A Study Of Colossians 3:5-8

A Study Of Colossians 3:5-8

A Study Of Colossians 3:5-8 covers sins believers should put to death, the cause of God’s coming wrath, and sins believers should put away.

A Study Of Colossians 3:5-8. Sins believers should put to death.

V.5 Put to death therefore what is earthly in you: sexual immorality, impurity, passion, evil desire, and covetousness, which is idolatry.

The Greek word for “death” is nĕkrŏō, which means to subdue, be dead, and mortify. And the Greek word for “earthly” is ge, which means soil, solid part, earth, ground, and world. In other words, Paul is addressing matters related to a Christ-follower’s earthly existence.

In chapter two, Paul presented the picture of baptism as a symbol of believers identifying with Christ’s death, burial, and resurrection. And now he presses that point. Since we have died with Christ, here are some sins we should put to death as well.

The word “earthly” refers to our old, sin nature since in Jesus Christ, we are new creations. (2 Corinthians 5:17) And yet, we can and do still sin. Because even as followers of Jesus, life on this earth includes an ongoing spiritual battle against sin. Paul describes his own spiritual battle in Romans 7:15-19. The good news, however, is that our old sin nature is no long our master.

So, how do you put sins to death? By cutting off the sources that feed them.

Paul identifies sexual sins

Notice these sins don’t attack one at a time, like a martial arts movie where multiple fighters politely take turns to individually attack. Instead, they gang up on us all at once.

Sexual immorality = pŏrnĕia. Also translated “fornication” is the origin of our term pornography. And it refers to any sexual intercourse outside of marriage between a man and woman.

Impurity = akatharsia, which means impurity and uncleanness. It refers to the marred character affected by immoral behavior.

Passion = pathŏs, which means inordinate affection. It’s also translated “lust.” Although it can refer to any out of control passion, it typically means uncontrolled sexual desires.

Evil desire = Combines kakŏs, which means evil and ĕpithumia, which means a longing for what is forbidden.

Covetousness = plĕŏnĕxia, which means covetousness and greediness. And Paul immediately calls it idolatry. Why? Because anything that displaces God as the primary source of our desire, attention, and value is an idol.

It’s important to note that sexual temptation is not itself sin. In other words, simply observing an attractive person. It becomes sinful as our gaze lingers and our thoughts move into entertaining sexual fantasies. Sometimes the best course of action is to simply look away.

A Study Of Colossians 3:5-8. The cause of God’s coming wrath.

V.6-7 On account of these the wrath of God is coming. In these you too once walked, when you were living in them.

God will issue a final judgment over all mankind and some will experience his wrath. The Greek word for “wrath” is ŏrgē, which means violent passion, abhorrence, anger, and indignation. It is a holy God’s emotional response to the sin he hates. (Proverbs 6:16-19). However, God’s wrath is not vindictive or capricious like human anger or represent his desire for us. And Paul reminds us here that for those who follow Jesus, it’s all in their past.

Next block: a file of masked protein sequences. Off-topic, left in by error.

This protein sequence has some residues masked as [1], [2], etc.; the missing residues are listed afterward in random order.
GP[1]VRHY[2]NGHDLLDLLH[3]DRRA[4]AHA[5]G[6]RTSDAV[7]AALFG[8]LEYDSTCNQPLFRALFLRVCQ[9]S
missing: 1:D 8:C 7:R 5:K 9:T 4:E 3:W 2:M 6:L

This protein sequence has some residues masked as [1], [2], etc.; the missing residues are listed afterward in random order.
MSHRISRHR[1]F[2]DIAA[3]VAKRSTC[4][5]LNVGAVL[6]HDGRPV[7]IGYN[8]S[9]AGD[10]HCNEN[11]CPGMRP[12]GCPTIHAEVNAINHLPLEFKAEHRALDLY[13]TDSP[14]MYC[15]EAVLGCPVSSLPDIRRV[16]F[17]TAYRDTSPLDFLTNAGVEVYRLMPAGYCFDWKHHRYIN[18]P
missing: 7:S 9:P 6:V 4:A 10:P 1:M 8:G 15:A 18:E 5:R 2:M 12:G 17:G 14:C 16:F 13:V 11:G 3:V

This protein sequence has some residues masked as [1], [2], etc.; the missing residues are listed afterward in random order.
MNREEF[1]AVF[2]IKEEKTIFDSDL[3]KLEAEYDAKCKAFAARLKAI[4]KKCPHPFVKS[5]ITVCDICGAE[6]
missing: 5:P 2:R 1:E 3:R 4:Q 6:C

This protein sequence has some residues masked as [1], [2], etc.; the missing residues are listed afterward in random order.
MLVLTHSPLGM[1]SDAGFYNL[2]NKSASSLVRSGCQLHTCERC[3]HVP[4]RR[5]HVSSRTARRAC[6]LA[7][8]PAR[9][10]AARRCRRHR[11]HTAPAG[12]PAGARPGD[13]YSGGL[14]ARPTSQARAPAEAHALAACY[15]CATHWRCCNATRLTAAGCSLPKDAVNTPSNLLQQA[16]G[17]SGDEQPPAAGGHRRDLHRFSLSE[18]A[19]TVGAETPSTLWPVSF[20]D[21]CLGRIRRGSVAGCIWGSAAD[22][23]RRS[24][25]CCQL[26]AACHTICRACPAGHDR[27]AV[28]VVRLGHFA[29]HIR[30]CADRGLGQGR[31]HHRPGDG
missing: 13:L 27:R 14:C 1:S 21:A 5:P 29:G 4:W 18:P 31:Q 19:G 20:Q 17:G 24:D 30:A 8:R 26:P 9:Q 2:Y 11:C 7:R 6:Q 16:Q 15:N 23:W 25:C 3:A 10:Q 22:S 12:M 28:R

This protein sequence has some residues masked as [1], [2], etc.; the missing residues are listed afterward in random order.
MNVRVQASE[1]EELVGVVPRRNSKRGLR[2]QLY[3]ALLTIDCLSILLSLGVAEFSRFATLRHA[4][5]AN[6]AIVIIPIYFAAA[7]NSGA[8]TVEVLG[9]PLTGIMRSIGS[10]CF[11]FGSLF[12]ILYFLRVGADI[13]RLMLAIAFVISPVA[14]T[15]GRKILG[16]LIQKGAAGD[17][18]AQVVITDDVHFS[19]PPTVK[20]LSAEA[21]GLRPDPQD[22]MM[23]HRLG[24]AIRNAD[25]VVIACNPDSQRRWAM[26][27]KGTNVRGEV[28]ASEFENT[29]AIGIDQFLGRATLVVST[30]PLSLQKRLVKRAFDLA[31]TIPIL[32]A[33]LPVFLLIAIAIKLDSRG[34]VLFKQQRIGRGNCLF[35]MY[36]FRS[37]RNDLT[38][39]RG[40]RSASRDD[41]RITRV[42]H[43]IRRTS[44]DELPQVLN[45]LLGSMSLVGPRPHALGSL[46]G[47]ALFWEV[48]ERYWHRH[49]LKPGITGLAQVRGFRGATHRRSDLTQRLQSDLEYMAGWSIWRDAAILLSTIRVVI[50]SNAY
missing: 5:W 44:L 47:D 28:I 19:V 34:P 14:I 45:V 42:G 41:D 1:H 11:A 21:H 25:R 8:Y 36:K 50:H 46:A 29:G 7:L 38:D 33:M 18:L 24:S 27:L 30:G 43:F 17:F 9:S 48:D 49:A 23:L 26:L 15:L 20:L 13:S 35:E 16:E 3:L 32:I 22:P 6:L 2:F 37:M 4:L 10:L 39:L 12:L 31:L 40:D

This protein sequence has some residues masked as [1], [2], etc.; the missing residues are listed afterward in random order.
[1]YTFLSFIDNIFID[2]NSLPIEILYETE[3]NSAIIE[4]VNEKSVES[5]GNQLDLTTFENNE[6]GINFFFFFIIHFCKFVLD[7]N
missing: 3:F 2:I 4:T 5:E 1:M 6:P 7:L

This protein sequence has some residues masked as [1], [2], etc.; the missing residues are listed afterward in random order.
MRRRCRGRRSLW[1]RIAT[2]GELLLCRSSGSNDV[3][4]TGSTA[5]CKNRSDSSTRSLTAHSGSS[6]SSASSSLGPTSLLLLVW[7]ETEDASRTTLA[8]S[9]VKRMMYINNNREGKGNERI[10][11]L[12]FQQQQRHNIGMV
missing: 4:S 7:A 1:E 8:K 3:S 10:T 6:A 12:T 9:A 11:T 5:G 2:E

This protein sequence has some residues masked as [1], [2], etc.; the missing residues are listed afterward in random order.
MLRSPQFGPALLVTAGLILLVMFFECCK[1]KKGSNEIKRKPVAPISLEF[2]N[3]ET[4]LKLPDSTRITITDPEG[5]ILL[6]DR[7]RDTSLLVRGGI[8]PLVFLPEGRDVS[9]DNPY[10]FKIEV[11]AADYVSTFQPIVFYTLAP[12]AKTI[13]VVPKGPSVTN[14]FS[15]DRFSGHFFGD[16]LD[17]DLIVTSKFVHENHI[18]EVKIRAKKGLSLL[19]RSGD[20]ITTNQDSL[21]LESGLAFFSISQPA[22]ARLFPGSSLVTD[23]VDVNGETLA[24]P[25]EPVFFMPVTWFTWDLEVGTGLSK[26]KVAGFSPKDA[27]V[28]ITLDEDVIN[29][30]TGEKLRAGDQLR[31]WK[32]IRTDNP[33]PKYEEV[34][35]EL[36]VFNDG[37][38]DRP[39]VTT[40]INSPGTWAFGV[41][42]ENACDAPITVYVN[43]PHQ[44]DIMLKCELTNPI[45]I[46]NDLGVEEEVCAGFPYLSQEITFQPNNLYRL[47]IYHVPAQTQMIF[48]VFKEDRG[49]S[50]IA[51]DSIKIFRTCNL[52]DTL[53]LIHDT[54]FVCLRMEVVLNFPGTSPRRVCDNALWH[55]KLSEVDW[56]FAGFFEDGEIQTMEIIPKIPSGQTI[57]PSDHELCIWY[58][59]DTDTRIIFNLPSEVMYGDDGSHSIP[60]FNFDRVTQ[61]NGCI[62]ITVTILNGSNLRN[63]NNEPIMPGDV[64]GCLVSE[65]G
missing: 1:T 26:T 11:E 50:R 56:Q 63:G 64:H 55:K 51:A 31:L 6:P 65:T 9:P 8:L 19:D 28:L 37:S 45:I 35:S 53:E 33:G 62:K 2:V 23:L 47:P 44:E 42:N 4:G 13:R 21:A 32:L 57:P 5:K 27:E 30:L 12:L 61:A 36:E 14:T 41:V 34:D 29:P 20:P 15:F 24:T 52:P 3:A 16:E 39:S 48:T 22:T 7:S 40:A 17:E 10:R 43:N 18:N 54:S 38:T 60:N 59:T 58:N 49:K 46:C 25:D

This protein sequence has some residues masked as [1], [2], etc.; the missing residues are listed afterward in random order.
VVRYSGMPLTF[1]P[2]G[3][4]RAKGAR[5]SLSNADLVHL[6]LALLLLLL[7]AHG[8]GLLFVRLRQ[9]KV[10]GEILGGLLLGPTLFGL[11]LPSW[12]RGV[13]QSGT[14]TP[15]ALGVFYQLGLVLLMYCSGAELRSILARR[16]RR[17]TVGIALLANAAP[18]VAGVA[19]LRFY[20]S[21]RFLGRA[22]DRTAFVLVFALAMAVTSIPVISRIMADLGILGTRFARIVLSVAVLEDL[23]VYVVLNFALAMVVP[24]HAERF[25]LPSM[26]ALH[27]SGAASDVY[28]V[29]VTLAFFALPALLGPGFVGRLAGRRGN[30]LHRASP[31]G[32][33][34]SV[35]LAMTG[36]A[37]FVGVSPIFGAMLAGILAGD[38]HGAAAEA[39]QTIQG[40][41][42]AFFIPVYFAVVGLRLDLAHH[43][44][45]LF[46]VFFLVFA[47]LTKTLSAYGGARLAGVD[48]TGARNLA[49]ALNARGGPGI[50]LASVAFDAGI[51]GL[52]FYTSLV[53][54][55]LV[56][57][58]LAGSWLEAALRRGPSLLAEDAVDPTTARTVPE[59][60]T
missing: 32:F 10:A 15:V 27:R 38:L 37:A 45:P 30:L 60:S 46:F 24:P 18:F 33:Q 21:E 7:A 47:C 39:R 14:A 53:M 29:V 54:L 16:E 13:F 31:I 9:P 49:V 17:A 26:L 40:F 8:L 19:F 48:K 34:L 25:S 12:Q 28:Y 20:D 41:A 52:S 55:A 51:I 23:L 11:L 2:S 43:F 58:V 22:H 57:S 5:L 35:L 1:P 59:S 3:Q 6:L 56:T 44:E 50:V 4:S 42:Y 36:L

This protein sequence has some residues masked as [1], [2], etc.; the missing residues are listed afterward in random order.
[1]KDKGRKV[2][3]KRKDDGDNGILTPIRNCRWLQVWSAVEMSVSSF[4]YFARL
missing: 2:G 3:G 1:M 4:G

The Lord is not slow to fulfill his promise as some count slowness, but is patient toward you, not wishing that any should perish, but that all should reach repentance. (ESV, 2 Peter 3:9)

God’s mercy, grace, and forgiveness are granted to all who repent of sin and accept Jesus Christ as Lord. But his wrath is the ultimate consequence for those who reject him.

A Study Of Colossians 3:5-8. Sins believers should put away.

V.8 But now you must put them all away: anger, wrath, malice, slander, and obscene talk from your mouth.

Paul now addresses sins related to emotions and attitudes. And the image associated with “put them all away” is the picture of stripping off old, dirty clothes.

Anger = ŏrgē, the same word used for God’s wrath. The difference, however, is that in humans it is always self-centered and often intentionally vindictive. Anger generally suggests an internal emotion of smoldering or seething hatred.

Wrath = thumŏs, which means fierceness, indignation, and wrath. It suggests an emotional outburst of angry words and actions.

Malice = kakia, which means evil, naughtiness and wickedness. It suggests evil with an intent to harm.

Slander = blasphēmia, from which comes “blasphemy” which is evil speaking and railing directed against God. Slander is speech that puts malice into practical effect and in this context is directed at another person.

Obscene talk = aischrŏlŏgia, which means vile conversation and filthy communication.

Putting these sins away is not something we accomplish on our own. It involves regularly filling our minds with God’s word and being filled with God’s Spirit. (ESV, Ephesians 5:18) Even then, we will still fail because of our fallen, sinful nature. But we are always covered by God’s grace.

Chip Tudor is an author, blogger and professional writer. He publishes books, humorous Christian drama, and thought provoking blogs from a Christian worldview.

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